Arrest ended family bonding cruise trip
By Mai Tran
Los Angeles Times
MISSION VIEJO, Calif. Tim and Debra Ferguson saw it as a final family trip, a way to cement their bond with four grown daughters before they married and drifted away.
Kelley Ferguson, 20, faces a bail hearing today for allegedly making terrorist threats aboard the Royal Caribbean's Legend of the Seas.
But it all went terribly wrong the vacation ruined, the youngest daughter behind bars.
"I should not feel guilty about it, because my daughter did it and I had no control over it," said Ferguson, 52, of Laguna Hills. "But as a family, I am sorry for the inconvenience, disappointments, extra work put on by the cruise line, everything."
Kelley Ferguson, 20, faces a bail hearing today for allegedly making terrorist threats aboard the Royal Caribbean's Legend of the Seas in an apparent attempt to force the vessel back to port so she could return to her boyfriend.
If convicted, she could be sentenced to 10 years on each of two counts: one for each of two notes she allegedly left in restrooms threatening to "kill all Americanos abord," officials said.
She declined to discuss her case yesterday, and her lawyer, a federal public defender, did not return telephone calls.
Her father, who returned with most of the family Saturday and was back at work in his garage yesterday, pleaded for authorities to see it as her parents do: a terrible lapse in judgment.
"Her main concern was getting back home. She didn't want to hurt anybody," he said, wiping away tears. "This is not al-Qaida. She's not a terrorist. ... She's an immature girl, and they make mistakes."
Ferguson said he and his wife had struggled with Kelley since her junior year at Laguna Hills High School, when she started skipping classes to be with her boyfriend, Joshua Brashears, now 23. She dropped her old friends and stopped attending church with her parents every Sunday.
Within a year, she had enrolled in a program of independent study, but Ferguson said he isn't sure she ever graduated.
She moved in with Brashears and got a job as a waitress at a restaurant where he was a waiter.
Ferguson acknowledges friction between the parents and Brashears, whom he nicknames "Velcro" because the two are inseparable. But Kelley was looking forward to the trip, and despite a last-minute hitch the morning of April 18, when the family left to catch the cruise ship in Ensenada, Mexico, she appeared to join willingly, he said.
The family was having a good time, he said. He recalls telling Kelley at one point that he was glad she came on the trip, and that when the family returned, he would give Brashears a second chance.
"Maybe I'll like him, maybe I'll change my mind about him," he told her.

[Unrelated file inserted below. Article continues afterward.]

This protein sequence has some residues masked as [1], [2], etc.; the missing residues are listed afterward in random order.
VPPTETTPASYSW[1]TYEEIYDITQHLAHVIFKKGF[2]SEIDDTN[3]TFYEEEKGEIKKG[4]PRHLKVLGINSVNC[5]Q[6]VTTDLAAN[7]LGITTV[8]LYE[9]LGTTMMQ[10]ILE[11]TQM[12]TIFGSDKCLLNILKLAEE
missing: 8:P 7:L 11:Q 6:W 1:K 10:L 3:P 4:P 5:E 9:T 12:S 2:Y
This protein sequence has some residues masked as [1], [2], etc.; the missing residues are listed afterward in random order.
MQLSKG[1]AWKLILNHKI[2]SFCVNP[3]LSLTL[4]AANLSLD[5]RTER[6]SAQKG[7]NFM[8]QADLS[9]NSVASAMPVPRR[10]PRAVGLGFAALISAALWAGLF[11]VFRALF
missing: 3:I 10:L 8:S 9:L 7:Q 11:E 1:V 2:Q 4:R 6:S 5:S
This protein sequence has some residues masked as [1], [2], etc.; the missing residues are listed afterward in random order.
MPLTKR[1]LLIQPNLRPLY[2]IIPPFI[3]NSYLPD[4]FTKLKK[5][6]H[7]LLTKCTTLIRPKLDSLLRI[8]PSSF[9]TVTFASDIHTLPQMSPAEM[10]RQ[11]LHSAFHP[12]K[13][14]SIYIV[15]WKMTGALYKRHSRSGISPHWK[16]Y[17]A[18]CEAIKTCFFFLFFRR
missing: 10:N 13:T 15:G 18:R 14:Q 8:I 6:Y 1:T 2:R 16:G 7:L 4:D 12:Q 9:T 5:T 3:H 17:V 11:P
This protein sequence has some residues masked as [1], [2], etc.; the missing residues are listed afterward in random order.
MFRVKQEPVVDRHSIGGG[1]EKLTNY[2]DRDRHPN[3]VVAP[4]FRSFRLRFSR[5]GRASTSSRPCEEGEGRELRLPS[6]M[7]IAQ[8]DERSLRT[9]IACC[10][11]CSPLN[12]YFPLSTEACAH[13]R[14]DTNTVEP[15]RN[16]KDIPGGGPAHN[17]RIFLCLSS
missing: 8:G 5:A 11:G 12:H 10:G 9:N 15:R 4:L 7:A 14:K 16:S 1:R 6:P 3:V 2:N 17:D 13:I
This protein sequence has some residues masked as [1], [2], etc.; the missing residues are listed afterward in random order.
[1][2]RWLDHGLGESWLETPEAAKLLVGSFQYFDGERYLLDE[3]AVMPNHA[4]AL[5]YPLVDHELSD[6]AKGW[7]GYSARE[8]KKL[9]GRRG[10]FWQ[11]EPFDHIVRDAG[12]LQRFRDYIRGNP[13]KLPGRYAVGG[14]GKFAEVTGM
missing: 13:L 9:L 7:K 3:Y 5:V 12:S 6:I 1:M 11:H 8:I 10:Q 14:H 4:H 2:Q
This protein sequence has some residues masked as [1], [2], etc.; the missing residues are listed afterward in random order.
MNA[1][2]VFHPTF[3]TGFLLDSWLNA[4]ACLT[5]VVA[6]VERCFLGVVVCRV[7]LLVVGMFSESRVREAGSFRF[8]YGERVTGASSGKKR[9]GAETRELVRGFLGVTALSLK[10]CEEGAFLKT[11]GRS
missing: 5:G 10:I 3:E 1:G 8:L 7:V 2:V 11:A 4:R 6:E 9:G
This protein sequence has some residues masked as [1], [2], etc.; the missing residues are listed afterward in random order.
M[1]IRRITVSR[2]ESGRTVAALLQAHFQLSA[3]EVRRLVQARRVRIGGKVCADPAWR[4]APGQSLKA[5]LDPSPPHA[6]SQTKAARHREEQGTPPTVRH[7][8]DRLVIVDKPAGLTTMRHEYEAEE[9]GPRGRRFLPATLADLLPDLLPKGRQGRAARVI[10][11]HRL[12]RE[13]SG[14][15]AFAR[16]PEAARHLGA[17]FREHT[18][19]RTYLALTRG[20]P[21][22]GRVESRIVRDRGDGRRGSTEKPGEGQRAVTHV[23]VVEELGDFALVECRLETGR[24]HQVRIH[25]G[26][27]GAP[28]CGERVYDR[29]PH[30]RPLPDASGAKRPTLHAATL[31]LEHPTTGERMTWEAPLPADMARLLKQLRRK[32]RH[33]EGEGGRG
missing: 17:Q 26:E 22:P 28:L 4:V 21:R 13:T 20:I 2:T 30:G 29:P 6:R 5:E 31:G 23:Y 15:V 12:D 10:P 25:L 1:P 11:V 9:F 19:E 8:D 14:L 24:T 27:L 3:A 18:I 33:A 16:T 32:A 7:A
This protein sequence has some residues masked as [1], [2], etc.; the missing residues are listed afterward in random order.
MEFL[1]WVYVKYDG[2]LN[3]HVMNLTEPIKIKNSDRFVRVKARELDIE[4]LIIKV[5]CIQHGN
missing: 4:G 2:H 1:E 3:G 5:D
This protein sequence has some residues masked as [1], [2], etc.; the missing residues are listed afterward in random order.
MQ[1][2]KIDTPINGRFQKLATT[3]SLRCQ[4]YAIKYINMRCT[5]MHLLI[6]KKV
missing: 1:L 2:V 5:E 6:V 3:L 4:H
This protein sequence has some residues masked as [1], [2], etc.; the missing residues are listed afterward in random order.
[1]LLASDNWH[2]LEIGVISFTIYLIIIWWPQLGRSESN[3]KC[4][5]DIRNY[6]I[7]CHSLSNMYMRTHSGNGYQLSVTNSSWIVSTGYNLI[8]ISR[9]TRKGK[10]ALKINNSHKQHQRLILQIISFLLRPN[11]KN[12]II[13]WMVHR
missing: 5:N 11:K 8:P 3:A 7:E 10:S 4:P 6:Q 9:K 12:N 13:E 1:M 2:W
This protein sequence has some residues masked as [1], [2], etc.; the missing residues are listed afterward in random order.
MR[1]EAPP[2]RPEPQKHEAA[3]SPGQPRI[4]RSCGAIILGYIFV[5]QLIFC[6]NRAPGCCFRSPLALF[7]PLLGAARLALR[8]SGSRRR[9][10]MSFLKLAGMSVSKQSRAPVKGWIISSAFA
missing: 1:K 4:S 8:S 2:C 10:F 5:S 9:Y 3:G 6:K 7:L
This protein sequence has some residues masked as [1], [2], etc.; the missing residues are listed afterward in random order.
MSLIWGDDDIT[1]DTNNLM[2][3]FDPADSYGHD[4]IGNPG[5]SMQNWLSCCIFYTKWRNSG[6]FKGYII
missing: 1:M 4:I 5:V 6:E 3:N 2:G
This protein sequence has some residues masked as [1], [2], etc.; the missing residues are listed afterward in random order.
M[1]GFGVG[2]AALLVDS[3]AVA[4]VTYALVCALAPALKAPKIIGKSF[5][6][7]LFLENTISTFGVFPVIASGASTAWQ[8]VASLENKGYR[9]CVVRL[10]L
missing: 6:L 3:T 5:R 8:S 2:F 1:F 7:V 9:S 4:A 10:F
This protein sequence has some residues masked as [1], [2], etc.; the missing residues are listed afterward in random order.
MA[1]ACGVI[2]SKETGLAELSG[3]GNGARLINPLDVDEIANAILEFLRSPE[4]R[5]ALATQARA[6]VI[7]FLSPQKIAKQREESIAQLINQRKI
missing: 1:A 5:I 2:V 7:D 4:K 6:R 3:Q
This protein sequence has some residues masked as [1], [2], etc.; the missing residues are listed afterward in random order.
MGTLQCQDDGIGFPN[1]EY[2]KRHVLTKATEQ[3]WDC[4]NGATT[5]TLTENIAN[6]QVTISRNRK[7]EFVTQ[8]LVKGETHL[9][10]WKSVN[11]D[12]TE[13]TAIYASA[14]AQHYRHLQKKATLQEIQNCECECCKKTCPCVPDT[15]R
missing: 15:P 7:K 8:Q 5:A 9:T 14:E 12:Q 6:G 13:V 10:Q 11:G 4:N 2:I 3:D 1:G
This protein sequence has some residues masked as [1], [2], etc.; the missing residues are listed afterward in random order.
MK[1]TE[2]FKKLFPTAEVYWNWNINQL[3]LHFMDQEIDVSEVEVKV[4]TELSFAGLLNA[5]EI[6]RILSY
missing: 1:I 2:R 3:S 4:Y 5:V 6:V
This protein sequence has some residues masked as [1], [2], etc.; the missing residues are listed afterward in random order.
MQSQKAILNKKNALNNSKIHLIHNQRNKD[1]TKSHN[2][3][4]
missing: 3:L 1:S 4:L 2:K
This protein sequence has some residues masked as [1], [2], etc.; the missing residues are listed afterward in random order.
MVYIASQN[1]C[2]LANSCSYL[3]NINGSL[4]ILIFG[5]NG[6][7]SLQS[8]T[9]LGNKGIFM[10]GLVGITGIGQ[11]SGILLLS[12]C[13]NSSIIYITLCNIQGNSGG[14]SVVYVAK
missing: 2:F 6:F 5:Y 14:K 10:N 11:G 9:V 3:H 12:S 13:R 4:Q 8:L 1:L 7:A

Then the first note was found by the ship's cleaning crew April 22. When a second note was found the next day in the sixth-deck women's restroom, the ship's captain announced to the 2,400 passengers and crew members aboard that the ship would be diverted to an anchorage off O'ahu instead of its scheduled port of call at the Big Island.
At O'ahu, the ship was boarded by FBI agents, military police, local police and bomb-sniffing dogs. No explosives were found.
"We were on the boat, thinking it was some stupid kids doing pranks," the father said. "We just didn't know it was our own kid."
While investigators searched the boat, Kelley told her parents she saw a similar note in the bathroom but threw it away. Her parents urged her to tell investigators, who questioned her for hours and found inconsistencies in her story. When she slowly emerged as a suspect, she admitted writing the notes, officials and her father said.
In a motion asking a federal judge to hold Kelley Ferguson without bail, Ed Kubo, U.S. attorney for Hawai'i, wrote, "The defendant threatened to kill over 1,500 Americans on the ship, and showed no remorse or regret to investigating agents."
Ferguson said his daughter made a "stupid, dumb mistake." He said he knows Kelley is remorseful. "When she's nervous, she smiles and doesn't say anything," he said. "She has remorse.
"There was never a real threat to anyone," he added. "That's not excusable, but she does not deserve a harsh punishment. She made a very, very, very bad mistake and now she has to live with it and pay the consequences. But 20 years for being a stupid teenager is severe."
In his garage shop, a smiling picture of his daughters sits on a bookshelf filled with auto parts, books and oil cans. The phone calls trickled in yesterday from friends and church members who offered support.
"All I wanted was a trip to spend time with the family," he said. "It didn't quite go like planned."